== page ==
by Saul McLeod published 2007, updated 2013
Like many great scientific advances, classical conditioning was discovered accidentally.
During the 1890s Russian physiologist Ivan Pavlov was looking at salivation in dogs in response to being fed, when he noticed that his dogs would begin to salivate whenever he entered the room, even when he was not bringing them food. At first this was something of a nuisance (not to mention messy!).
Pavlov (1902) started from the idea that there are some things that a dog does not need to learn. For example, dogs don’t learn to salivate whenever they see food. This reflex is ‘hard wired’ into the dog. In behaviorist terms, it is an unconditioned response (i.e. a stimulus-response connection that required no learning). In behaviorist terms, we write:
Unconditioned Stimulus (Food) > Unconditioned Response (Salivate)
Pavlov showed the existence of the unconditioned response by presenting a dog with a bowl of food and the measuring its salivary secretions (see image below).
However, when Pavlov discovered that any object or event which the dogs learnt to associate with food (such as the lab assistant) would trigger the same response, he realized that he had made an important scientific discovery, and he devoted the rest of his career to studying this type of learning.
Pavlov knew that somehow, the dogs in his lab had learned to associate food with his lab assistant. This must have been learned, because at one point the dogs did not do it, and there came a point where they started, so their behavior had changed. A change in behavior of this type must be the result of learning.
In behaviorist terms, the lab assistant was originally a neutral stimulus. It is called neutral because it produces no response. What had happened was that the neutral stimulus (the lab assistant) had become associated with an unconditioned stimulus (food).
In his experiment, Pavlov used a bell as his neutral stimulus. Whenever he gave food to his dogs, he also rang a bell. After a number of repeats of this procedure, he tried the bell on its own. As you might expect, the bell on its own now caused an increase in salivation.
So the dog had learned an association between the bell and the food and a new behavior had been learnt. Because this response was learned (or conditioned), it is called a conditioned response. The neutral stimulus has become a conditioned stimulus.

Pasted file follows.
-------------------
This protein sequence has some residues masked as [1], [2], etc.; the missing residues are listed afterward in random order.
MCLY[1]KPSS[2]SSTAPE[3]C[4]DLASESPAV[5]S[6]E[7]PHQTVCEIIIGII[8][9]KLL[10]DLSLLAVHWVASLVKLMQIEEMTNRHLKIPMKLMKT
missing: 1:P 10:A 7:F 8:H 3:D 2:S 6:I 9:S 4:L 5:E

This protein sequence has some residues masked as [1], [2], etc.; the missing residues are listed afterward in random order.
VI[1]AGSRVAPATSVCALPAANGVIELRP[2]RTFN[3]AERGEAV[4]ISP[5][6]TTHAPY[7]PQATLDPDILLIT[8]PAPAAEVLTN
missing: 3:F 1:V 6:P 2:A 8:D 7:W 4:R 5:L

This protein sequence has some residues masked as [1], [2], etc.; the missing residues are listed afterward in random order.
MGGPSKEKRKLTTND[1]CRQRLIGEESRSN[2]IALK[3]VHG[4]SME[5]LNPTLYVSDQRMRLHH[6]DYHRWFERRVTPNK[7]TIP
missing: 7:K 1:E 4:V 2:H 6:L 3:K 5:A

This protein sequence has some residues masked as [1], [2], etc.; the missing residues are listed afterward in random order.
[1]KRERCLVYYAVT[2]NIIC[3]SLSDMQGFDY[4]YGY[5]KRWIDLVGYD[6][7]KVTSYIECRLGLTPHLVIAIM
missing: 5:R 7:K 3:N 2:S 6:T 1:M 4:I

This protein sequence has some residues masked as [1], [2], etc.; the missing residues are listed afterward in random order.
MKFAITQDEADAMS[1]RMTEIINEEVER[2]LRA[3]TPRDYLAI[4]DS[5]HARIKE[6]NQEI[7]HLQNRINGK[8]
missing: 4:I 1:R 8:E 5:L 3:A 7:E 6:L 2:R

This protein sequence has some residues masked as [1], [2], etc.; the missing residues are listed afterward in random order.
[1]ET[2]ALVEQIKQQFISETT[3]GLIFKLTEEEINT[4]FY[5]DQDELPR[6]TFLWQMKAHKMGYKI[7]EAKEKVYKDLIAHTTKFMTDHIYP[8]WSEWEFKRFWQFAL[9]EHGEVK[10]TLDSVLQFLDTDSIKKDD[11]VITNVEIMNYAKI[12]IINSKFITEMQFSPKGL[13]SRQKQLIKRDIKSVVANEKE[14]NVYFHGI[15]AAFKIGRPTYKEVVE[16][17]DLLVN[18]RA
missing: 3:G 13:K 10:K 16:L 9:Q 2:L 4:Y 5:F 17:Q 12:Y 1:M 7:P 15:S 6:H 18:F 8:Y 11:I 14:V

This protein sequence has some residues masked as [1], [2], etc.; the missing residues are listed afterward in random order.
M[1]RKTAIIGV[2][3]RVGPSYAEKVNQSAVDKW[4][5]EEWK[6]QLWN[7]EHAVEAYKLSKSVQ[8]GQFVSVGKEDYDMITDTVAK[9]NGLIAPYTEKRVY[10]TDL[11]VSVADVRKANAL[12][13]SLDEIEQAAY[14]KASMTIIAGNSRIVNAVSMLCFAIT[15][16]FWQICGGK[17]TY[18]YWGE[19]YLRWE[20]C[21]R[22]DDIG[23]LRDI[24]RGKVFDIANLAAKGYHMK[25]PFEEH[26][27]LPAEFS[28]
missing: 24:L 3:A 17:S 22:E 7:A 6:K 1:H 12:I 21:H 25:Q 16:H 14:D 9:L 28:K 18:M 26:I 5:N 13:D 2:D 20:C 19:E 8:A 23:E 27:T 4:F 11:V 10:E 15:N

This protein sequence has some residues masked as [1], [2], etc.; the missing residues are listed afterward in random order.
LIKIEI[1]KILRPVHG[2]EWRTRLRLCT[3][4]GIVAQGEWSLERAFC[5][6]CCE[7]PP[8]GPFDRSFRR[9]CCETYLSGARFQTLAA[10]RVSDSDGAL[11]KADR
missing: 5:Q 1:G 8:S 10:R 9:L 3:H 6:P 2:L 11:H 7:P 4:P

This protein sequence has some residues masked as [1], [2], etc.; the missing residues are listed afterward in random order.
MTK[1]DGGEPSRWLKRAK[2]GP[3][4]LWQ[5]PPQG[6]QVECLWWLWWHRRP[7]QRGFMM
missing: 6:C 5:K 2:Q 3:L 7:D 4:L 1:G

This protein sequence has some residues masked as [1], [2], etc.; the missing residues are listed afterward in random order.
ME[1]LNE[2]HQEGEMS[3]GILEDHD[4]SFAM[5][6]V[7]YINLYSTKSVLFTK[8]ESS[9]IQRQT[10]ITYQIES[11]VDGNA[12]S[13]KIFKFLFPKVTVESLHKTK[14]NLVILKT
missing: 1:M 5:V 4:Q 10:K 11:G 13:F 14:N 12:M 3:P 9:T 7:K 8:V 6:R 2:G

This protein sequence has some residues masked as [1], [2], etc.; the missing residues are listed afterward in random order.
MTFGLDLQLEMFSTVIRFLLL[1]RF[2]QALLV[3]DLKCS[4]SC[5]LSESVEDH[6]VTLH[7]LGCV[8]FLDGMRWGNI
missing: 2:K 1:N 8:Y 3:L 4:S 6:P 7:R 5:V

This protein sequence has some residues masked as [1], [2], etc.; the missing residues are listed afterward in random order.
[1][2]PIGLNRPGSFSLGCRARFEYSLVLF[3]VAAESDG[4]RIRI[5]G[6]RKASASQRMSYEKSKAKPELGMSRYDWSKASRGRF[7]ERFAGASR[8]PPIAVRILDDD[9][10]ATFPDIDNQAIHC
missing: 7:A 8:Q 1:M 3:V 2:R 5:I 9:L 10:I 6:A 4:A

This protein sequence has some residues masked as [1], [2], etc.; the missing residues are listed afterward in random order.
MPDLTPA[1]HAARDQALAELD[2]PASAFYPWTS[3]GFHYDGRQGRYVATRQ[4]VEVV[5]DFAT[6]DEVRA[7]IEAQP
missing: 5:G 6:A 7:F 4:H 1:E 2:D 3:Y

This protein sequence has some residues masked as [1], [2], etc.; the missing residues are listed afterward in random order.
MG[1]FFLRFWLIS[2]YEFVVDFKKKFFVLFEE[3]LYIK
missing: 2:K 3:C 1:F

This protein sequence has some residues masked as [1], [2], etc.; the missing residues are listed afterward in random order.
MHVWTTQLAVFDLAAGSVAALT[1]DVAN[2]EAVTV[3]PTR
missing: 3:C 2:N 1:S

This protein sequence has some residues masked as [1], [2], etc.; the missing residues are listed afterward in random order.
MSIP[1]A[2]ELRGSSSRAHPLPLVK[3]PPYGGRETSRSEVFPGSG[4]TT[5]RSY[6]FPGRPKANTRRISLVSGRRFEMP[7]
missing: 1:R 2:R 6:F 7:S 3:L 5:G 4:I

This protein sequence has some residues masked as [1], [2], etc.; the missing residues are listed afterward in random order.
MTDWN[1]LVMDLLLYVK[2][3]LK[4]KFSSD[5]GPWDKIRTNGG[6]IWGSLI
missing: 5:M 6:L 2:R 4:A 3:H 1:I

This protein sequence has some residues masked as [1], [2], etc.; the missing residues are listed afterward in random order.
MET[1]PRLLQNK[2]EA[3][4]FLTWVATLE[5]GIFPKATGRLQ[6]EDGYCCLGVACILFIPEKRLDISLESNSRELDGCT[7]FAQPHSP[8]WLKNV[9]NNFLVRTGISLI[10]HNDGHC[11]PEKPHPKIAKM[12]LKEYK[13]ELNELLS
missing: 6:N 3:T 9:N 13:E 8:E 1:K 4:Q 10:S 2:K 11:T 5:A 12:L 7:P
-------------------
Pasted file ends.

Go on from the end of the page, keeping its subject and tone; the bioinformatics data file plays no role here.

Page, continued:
Pavlov found that for associations to be made, the two stimuli had to be presented close together in time. He called this the law of temporal contiguity. If the time between the conditioned stimulus (bell) and unconditioned stimulus (food) is too great, then learning will not occur.
Pavlov and his studies of classical conditioning have become famous since his early work between 1890-1930. Classical conditioning is "classical" in that it is the first systematic study of basic laws of learning / conditioning.
To summarize, classical conditioning (later developed by John Watson) involves learning to associate an unconditioned stimulus that already brings about a particular response (i.e. a reflex) with a new (conditioned) stimulus, so that the new stimulus brings about the same response.
Pavlov developed some rather unfriendly technical terms to describe this process. The unconditioned stimulus (or UCS) is the object or event that originally produces the reflexive / natural response.
The response to this is called the unconditioned response (or UCR). The neutral stimulus (NS) is a new stimulus that does not produce a response.
Once the neutral stimulus has become associated with the unconditioned stimulus, it becomes a conditioned stimulus (CS). The conditioned response (CR) is the response to the conditioned stimulus.
Pavlov, I. P. (1897/1902). The Work Of The Digestive Glands. London: Griffin.
Pavlov, I. P. (1928). Lectures On Conditioned Reflexes.(Translated by W.H. Gantt) London: Allen and Unwin.
Pavlov, I. P. (1955). Selected Works. Moscow: Foreign Languages Publishing House.
Listen to a MIT undergraduate lecture on Conditioning
How to cite this article:
McLeod, S. A. (2007). Pavlov's Dogs. Retrieved from http://www.simplypsychology.org/pavlov.html